(HealingTalks) The Inuits of Greenland thrive in one of the Earth’s most barren regions: the Arctic. Now, however, the land they have lived on for thousands of years is turning against them. DDT and other toxic chemicals enter their environment through ocean currents and falling snow. The effects on the Inuit community are devastating. They are being plagued by instances of cancer and infertility. Woman who hope to have children are instructed to not adhere to a traditional Inuit diet as the meats are contaminated.
An Inuit Woman Looking For Answers
For Pipaluk Knudsen-Ostermann, an Inuit woman, the threat of DDT is imminent and terrifying because Pipaluk dreams of becoming a mother. Even if she is able to become pregnant, the risk of having a child with DDT related illnesses is astronomical. For this reason, Pipaluk decided to explore the effects of toxic chemcials throughout the world in her critically acclaimed documentary “Silent Snow: The Invisible Poisoning of the World.”
Pipaluk met many women in a similar quandary. She spoke with a woman in India about the risk of having a child, yet wanting desperately to be a mother. In Africa, a woman told how she was arrested for not allowing men to spray her home with DDT, which is used to prevent malaria. The people of Africa fall between a rock and a hard place. Malaria is still an epidemic that kills thousands of people, but DDT causes (among other things) infertility and impotence.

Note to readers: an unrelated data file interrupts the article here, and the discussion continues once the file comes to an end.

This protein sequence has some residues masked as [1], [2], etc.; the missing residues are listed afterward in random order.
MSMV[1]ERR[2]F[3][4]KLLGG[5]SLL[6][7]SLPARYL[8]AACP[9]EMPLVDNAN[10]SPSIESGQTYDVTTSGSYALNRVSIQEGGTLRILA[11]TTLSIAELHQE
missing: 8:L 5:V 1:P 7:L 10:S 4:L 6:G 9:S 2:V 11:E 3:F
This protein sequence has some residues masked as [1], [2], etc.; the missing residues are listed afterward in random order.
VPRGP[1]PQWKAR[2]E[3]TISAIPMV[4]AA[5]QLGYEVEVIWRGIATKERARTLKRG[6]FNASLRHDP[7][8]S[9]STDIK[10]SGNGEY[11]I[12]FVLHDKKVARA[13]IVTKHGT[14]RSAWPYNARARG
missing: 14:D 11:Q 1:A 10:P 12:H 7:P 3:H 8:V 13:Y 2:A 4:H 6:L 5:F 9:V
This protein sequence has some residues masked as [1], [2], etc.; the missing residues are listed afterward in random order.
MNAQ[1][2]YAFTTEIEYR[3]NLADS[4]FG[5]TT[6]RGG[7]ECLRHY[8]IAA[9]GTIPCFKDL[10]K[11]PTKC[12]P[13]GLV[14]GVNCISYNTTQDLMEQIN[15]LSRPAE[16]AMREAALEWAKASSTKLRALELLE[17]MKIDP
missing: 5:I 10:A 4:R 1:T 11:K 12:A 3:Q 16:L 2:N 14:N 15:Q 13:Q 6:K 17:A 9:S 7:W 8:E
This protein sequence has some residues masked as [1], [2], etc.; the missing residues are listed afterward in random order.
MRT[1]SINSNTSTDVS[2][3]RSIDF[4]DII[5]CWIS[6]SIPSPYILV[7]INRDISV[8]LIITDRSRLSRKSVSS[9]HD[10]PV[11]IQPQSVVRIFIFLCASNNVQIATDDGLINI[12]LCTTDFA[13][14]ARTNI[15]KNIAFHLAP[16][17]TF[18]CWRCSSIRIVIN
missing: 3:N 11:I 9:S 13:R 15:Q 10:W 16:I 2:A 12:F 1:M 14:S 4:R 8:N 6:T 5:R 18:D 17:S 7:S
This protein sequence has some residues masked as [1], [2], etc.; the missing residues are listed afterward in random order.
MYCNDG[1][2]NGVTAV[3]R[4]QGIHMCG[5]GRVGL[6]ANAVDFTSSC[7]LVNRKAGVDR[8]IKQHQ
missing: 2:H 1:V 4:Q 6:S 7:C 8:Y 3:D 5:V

You can see Silent Snow as a short film or full length documentary here. The short film focuses on the issues in Greenland while the full film continues on to explore the similar problems in the rest of the world.
Although the Stockholm Convention banned the use of DDT, it is still widely used illegally. In the Arctic, the chemicals have settled into the glaciers, so problems will persist even if DDT is never used again. Furthermore, with global warming accelerating the melting of glaciers and releasing DDT, it is only spreading faster.
- Natural News-The Dark Side of Science
- How Chemical Pollution Affects Female Fertility
- Beyond the Silencing of Spring